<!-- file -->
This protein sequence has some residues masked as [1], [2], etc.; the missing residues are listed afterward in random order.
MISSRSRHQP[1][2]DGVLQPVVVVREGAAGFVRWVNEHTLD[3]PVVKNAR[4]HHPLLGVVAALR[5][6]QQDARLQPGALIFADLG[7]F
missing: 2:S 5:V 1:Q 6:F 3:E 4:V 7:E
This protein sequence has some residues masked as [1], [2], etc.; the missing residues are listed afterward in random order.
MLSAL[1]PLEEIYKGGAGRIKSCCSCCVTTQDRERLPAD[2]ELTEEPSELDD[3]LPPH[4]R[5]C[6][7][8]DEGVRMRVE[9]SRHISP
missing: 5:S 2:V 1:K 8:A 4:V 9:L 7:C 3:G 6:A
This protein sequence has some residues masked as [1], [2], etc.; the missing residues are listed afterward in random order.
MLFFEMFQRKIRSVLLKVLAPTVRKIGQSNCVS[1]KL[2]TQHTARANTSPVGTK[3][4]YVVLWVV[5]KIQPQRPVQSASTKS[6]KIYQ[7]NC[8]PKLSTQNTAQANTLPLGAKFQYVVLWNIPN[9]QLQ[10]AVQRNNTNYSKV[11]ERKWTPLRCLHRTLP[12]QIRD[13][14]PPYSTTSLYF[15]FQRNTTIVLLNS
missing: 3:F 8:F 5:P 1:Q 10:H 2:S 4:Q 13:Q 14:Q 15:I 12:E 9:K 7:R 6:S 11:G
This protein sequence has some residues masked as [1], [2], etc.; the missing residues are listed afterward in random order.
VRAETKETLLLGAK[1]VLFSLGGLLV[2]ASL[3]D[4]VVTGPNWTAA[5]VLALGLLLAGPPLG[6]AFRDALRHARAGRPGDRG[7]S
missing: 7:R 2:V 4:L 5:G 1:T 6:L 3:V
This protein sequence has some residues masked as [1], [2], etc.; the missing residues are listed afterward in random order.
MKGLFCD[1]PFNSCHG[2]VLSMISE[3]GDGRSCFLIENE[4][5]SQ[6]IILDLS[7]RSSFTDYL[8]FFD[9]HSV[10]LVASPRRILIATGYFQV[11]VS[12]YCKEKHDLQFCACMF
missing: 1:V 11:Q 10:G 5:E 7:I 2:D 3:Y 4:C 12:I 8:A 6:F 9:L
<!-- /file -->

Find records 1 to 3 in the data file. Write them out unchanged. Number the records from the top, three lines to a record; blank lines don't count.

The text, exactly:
This protein sequence has some residues masked as [1], [2], etc.; the missing residues are listed afterward in random order.
MISSRSRHQP[1][2]DGVLQPVVVVREGAAGFVRWVNEHTLD[3]PVVKNAR[4]HHPLLGVVAALR[5][6]QQDARLQPGALIFADLG[7]F
missing: 2:S 5:V 1:Q 6:F 3:E 4:V 7:E
This protein sequence has some residues masked as [1], [2], etc.; the missing residues are listed afterward in random order.
MLSAL[1]PLEEIYKGGAGRIKSCCSCCVTTQDRERLPAD[2]ELTEEPSELDD[3]LPPH[4]R[5]C[6][7][8]DEGVRMRVE[9]SRHISP
missing: 5:S 2:V 1:K 8:A 4:V 9:L 7:C 3:G 6:A
This protein sequence has some residues masked as [1], [2], etc.; the missing residues are listed afterward in random order.
MLFFEMFQRKIRSVLLKVLAPTVRKIGQSNCVS[1]KL[2]TQHTARANTSPVGTK[3][4]YVVLWVV[5]KIQPQRPVQSASTKS[6]KIYQ[7]NC[8]PKLSTQNTAQANTLPLGAKFQYVVLWNIPN[9]QLQ[10]AVQRNNTNYSKV[11]ERKWTPLRCLHRTLP[12]QIRD[13][14]PPYSTTSLYF[15]FQRNTTIVLLNS
missing: 3:F 8:F 5:P 1:Q 10:H 2:S 4:Q 13:Q 14:Q 15:I 12:E 9:K 7:R 6:S 11:G